Every year, the Java platform is growing with new features for enterprise, web, embedded and mobile application and developers. To help beginners navigate the platform and get started with Java technologies, new learning resources are available on the New to Java website. Developers will write a "Hello World" application, test their Java knowledge,  create user interfaces with JavaFX, and build enterprise applications with Java EE, desktop applications with Java SE or applications for mobile and embedded devices.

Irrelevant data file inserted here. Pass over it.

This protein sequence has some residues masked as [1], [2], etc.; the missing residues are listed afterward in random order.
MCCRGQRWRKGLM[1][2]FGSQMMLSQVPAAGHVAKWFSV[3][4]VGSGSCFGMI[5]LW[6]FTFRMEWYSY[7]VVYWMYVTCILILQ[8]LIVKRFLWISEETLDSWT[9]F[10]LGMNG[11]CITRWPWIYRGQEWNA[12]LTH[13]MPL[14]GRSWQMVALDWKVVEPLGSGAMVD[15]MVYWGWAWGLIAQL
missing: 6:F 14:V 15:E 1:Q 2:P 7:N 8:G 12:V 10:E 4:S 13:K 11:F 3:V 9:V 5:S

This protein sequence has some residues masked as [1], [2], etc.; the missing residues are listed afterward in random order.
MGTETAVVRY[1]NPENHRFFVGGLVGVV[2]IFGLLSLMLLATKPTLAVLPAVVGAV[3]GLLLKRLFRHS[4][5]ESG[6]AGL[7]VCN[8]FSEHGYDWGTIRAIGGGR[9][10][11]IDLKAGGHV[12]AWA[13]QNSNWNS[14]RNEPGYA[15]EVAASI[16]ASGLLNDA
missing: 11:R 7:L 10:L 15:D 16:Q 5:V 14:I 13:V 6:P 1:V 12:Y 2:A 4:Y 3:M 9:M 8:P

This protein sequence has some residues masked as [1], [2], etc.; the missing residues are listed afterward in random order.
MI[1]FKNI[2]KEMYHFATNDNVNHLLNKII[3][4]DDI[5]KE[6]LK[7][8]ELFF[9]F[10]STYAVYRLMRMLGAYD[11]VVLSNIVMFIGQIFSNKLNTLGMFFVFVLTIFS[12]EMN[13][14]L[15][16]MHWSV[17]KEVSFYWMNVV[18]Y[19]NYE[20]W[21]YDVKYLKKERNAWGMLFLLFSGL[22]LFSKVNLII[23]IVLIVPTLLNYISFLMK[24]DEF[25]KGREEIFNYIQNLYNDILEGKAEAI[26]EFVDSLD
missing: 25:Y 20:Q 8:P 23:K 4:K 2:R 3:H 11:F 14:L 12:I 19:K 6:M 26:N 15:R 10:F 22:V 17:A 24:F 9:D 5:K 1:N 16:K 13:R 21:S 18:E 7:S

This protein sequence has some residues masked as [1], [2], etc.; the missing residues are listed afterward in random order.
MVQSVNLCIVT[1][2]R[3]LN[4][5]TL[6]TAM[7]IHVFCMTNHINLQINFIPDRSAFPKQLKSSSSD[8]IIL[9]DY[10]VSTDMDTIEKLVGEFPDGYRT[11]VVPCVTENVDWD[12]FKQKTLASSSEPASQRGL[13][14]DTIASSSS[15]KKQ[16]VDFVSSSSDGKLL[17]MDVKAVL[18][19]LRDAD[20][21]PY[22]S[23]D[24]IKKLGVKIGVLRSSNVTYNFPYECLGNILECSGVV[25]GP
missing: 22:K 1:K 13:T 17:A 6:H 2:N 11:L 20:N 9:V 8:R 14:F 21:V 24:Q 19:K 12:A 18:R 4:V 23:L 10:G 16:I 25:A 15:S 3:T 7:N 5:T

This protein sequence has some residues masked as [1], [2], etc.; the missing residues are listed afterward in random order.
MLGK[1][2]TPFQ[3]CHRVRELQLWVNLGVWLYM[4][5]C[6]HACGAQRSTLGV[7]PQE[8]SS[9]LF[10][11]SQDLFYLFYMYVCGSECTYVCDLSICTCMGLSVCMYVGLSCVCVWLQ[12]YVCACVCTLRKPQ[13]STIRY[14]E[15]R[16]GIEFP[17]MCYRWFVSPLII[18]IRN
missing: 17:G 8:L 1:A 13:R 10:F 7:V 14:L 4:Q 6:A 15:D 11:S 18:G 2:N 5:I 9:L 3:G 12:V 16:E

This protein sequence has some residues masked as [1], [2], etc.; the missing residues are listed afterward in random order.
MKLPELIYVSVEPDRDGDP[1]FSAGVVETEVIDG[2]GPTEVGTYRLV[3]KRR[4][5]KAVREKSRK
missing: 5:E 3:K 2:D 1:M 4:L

Being up to date about current trends and networking with other developers are also critical for a career in programming. Developers can connect with top leaders in the community at conferences and community networks such as local user groups. They have the chance to contribute to open-source projects such as OpenJDK and Adopt-a-JSR to name just two.

Finally, parents and educators teaching programming to children will find software tools for young developers. They are free downloadable development tools with easy to use interfaces for young students. And Minecraft is so popular! Java technologist Daniel Green walks us through Minecraft mods with Java.
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Insider News from the Java Team at Oracle!